After implementing new technologies, or as a reaction plan to address crisis time, members from the triple helix use to focus their actions on reducing expenses. Sometimes, impoverishment pushes you to think foolishly and implement wrong actions (Ohno, 2013). For example, take decisions using only data instead of visiting the Gemba, think in a short-term horizon, fire employees, close factories, cut the budget, eliminate less profitable products, etc. However, other organizations see disruptive times as an opportunity to improve and innovate processes and products (Afthonidis and Tsiotras 2014; Lee and Trimi, 2018), achieving business success.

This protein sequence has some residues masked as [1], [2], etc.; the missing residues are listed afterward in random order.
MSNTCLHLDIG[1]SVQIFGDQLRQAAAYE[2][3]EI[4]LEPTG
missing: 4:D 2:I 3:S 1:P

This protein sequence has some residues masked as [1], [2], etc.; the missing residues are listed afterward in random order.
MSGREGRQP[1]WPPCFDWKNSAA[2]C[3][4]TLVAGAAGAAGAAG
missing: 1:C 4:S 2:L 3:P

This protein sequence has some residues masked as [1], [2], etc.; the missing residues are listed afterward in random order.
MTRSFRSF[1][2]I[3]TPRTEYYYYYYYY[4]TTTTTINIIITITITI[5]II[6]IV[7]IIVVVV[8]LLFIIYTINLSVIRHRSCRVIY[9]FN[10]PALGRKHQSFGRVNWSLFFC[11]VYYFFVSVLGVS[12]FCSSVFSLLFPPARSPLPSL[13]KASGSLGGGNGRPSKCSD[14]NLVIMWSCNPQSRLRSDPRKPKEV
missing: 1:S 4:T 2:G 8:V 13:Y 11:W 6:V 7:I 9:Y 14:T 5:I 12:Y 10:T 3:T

Kaizen, a Japanese concept, means slight improvements every day, everyone, and everywhere (Imai, 1986). Kaizen could be developed at three levels (Ohno, 2013): improve the way of using existing equipment (manual work kaizen), improve machine tools or equipment (equipment Kaizen), and improve reversing process sequence (process kaizen). Another classification of Kaizen is focus in management, groups, and individuals (Imai, 1986). Kaizen management focuses on the logistical, process and strategic points of greatest importance, and provides the impetus to maintain progress and worker morale; quality circles, Kaizen teams, and Jishu Kanri groups, groups that use various statistical tools and methodologies to solve problems (Kata-Kaizen) represent Group Kaizen. Individual Kaizen is one aimed at improving and developing work through skills. Mechanisms such as Kaizen Teian (mechanisms of proposals or suggestions) or Kaizen-Coaching are used (Imai 1986). Practitioners and academics emphasized the importance of continuous improvement project initiatives (or Kaizen projects) to success in a competitive environment (Imai, 1986; Harry and Schroeder, 2000; Suarez-Barraza and Linhgam, 2008). Some examples of Kaizen projects include Kaizen events, Lean-kaizen projects, Six Sigma projects, Lean Six Sigma projects, Shainin, and Quality Improvement projects (traditional improvement projects). On the other hand, innovation is defined as introducing something new, such as a product, method, or idea (Kahn, 2018). Product innovation has several product development approaches, including Scrum, design thinking, system thinking, and others (Stewart et al., 2020).